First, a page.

2. See point 1, but with fluffy clouds. I’m not mocking, but it amazes me how many different versions of both heaven and hell there are. It seems there are as many opinions as there are believers, which doesn’t really instill confidence for any of the other beliefs. Again, it proves my point that this is all guesswork and faith. Not a fact to be seen. Nor does it address the very real conundrums I raised about free will. To say you are in a permanent state in heaven sounds awful. So, you become an automaton? You have no free will. Therefore, you have no choice in anything? That sounds like a punishment, not a reward! No thank you.

    3. If God were merciful, he’d save the suffering and wouldn’t have put to death so many people for what are pretty petty reasons, as stated in the Bible.

    4. Writers talking about him doesn’t prove he was or is real. Why is that even relevant? Could you cite other evidence for his existence? I know that there are a couple of Roman writers who mention someone who may fit the description, but 1. they weren’t contemporaries and therefore, as with the gospels, their memories will have been fuzzy at best, and 2. a couple of vague references wouldn’t stand up as verifiable historical evidence. Again, this brings us back to having faith that the Bible writers were correct. Hmmm.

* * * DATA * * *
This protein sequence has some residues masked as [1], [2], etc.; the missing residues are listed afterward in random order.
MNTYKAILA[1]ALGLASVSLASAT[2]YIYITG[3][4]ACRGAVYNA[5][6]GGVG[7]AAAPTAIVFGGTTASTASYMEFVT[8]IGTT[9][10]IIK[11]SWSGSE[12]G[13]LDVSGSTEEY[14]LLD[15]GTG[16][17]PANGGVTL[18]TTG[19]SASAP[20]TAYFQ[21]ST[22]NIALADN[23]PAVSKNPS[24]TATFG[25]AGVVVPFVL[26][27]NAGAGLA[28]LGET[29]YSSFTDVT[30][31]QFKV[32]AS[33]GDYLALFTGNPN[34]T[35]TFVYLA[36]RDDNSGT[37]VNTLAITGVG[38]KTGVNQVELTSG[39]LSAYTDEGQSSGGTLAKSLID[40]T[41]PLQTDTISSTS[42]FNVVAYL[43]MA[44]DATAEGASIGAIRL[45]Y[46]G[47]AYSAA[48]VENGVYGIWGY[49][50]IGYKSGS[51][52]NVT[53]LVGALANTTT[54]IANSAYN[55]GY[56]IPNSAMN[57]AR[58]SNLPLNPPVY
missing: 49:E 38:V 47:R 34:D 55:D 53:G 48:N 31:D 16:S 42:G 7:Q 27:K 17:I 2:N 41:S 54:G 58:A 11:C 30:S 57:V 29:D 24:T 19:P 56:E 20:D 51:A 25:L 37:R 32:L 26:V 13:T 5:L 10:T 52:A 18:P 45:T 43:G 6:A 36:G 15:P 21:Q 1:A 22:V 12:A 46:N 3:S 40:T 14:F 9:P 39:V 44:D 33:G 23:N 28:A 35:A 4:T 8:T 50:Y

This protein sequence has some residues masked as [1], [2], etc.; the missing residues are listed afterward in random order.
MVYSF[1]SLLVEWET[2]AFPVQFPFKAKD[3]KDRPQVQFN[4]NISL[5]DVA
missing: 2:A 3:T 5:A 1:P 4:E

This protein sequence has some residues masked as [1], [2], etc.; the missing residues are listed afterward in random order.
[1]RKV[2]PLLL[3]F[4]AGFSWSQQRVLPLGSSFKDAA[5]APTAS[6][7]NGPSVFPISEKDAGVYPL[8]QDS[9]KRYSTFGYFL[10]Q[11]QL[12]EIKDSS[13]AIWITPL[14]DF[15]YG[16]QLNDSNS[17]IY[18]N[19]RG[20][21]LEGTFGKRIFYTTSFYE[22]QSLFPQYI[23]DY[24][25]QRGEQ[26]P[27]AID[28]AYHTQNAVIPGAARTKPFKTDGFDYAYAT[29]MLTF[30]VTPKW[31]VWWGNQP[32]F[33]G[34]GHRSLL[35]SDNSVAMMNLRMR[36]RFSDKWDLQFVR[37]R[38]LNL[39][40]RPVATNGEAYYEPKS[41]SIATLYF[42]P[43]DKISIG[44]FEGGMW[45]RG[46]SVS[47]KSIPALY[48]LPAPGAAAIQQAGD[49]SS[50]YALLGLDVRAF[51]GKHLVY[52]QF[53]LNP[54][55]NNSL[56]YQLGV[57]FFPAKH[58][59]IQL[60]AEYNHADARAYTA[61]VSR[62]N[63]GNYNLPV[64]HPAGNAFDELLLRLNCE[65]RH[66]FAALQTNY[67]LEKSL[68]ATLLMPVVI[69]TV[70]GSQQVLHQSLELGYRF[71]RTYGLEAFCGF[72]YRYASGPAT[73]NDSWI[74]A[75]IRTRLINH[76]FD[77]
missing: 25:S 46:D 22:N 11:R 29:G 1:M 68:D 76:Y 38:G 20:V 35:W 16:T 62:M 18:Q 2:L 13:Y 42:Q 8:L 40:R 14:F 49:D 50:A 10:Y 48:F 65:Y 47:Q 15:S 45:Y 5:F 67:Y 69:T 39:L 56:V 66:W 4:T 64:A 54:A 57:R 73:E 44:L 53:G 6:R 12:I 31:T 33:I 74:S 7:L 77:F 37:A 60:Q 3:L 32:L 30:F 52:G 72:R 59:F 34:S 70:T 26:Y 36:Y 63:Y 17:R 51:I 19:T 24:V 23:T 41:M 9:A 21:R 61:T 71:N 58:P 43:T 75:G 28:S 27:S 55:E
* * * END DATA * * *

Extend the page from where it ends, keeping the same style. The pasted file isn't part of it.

Your last paragraph sums it up nicely for me. It’s what you believe to be true against what I believe. I am using factual evidence to support my theory that Christianity cannot be right. You are using your faith to bolster you arguments. We will never agree. Like I said, this is old ground for me.

    So, what about the horrific tales in the Old Testament? I can’t remember which verses now (but, will look them up if you like) and the details may be slightly out, but it’s where a Jew steals something, buries it in the ground inside their tent. God finds out and orders Moses to stone them and their family to death. Now, these are God’s chosen people and imperfect. Yet, this loving, merciful God chooses not only to punish them with a brutal death, but also their family too?! You really, truly think this is a story to read to a child, to illustrate mercy or love????? I need to look this one up as it will bother me. [EDIT]Still looking, but Leviticus 24:10-23 is a perfect example. A man blasphemes. God commands Moses to have him stoned to death. Unbelievable, but it’s there in black and white.[/EDIT]